By J.D. Alt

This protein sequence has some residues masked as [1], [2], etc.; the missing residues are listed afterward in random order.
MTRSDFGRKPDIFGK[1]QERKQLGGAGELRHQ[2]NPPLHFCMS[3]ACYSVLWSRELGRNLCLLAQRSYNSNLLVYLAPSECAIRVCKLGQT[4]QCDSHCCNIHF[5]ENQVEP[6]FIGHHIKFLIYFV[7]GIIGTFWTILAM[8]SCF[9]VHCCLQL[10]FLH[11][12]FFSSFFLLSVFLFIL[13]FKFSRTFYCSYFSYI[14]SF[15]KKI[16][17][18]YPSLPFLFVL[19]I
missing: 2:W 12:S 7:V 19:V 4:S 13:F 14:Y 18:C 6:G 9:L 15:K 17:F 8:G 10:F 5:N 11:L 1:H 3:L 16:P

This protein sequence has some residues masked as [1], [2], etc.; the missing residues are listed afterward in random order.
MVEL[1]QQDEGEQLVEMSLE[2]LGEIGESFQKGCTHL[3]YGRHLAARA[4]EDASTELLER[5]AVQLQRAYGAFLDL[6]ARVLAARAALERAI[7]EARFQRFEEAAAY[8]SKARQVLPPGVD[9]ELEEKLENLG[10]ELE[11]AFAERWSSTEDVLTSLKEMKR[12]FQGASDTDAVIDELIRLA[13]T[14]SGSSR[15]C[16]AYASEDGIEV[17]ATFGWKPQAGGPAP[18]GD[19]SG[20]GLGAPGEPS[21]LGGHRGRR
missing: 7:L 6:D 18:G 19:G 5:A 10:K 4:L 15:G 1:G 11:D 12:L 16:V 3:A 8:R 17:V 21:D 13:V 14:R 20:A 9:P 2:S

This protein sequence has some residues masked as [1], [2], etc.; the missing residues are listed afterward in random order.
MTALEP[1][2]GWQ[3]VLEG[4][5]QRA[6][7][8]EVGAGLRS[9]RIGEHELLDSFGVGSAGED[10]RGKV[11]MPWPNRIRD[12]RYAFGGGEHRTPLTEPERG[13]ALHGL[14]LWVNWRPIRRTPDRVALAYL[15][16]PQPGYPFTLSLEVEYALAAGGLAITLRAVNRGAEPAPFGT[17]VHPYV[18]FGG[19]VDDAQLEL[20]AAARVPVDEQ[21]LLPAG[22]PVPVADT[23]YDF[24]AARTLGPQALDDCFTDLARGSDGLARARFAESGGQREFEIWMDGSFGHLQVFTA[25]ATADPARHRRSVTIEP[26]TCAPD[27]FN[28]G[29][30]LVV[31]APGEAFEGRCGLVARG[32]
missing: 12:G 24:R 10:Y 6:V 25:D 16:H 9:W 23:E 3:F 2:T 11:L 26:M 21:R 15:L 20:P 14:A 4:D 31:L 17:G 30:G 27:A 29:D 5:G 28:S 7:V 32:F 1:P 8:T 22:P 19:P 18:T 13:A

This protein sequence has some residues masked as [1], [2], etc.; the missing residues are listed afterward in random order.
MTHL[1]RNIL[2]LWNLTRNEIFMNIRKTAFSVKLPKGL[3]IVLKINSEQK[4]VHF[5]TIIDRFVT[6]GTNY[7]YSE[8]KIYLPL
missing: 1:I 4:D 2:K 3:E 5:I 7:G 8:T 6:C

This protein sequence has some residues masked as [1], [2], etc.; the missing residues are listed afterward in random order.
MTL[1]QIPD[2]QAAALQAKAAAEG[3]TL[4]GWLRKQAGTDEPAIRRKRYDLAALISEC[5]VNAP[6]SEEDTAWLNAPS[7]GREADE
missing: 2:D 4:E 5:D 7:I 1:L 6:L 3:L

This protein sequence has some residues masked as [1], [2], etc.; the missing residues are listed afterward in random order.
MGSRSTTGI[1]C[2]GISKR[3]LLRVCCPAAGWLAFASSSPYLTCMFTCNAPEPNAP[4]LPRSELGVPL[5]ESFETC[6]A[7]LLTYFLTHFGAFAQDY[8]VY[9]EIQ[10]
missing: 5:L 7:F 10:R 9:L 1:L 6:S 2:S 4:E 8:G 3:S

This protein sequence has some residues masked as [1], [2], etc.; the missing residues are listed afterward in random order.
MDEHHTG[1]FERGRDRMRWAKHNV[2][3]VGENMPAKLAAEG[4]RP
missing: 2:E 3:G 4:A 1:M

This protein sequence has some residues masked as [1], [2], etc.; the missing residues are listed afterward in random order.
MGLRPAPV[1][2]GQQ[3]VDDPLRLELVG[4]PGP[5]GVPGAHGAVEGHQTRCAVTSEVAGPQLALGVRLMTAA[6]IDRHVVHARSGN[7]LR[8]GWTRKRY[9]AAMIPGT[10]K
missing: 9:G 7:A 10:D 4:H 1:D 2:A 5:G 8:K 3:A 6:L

I’m nearly finished with a very long book that may well be the best illustration of the basic principles of Modern Money Theory available. The book is “A Call To Arms,” by Maury Klein. It is an historical account of the U.S. mobilization as it prepared for, and engaged in, war with Germany and Japan. The scale of the task was unprecedented in human history—and the accomplishment of it changed not just the structure of the American economy, but American society as well. What is striking about the story—and the monumental effort to quickly build, virtually from scratch, the largest and most sophisticated war machine ever to exist on the planet—is that there is nary a peep of concern or argument about how this enormous task would be paid for. All of the anguish and struggle had not to do with finding enough “money” to pay for things, but rather with finding enough things to buy—and enough skilled labor to properly marshal it all together. In the end, virtually every real resource available in the continental U.S.—oil, gas, steel, aluminum, rubber, copper, sugar, tin, and man-hours of labor—was purchased by the Federal government to build the Army, Navy, Air Force and Marine Corps that ultimately defeated the Axis powers. The scale of the sovereign spending is almost beyond comprehension—especially given the fact that, at the starting gate, the U.S. economy was still decimated and impoverished by the Great Depression. At the finish line, however—VJ day, September 2, 1945—the U.S. had become the most powerful, efficient, and equitable economic power the world had ever seen. So how did it all get paid for? And even more important, how did we travel from that VJ day of economic triumph to our sorry state of today, where we think we are so “broke” we can’t even afford to hire enough fire-fighters and equipment to put out the forest-fires raging in our western states?
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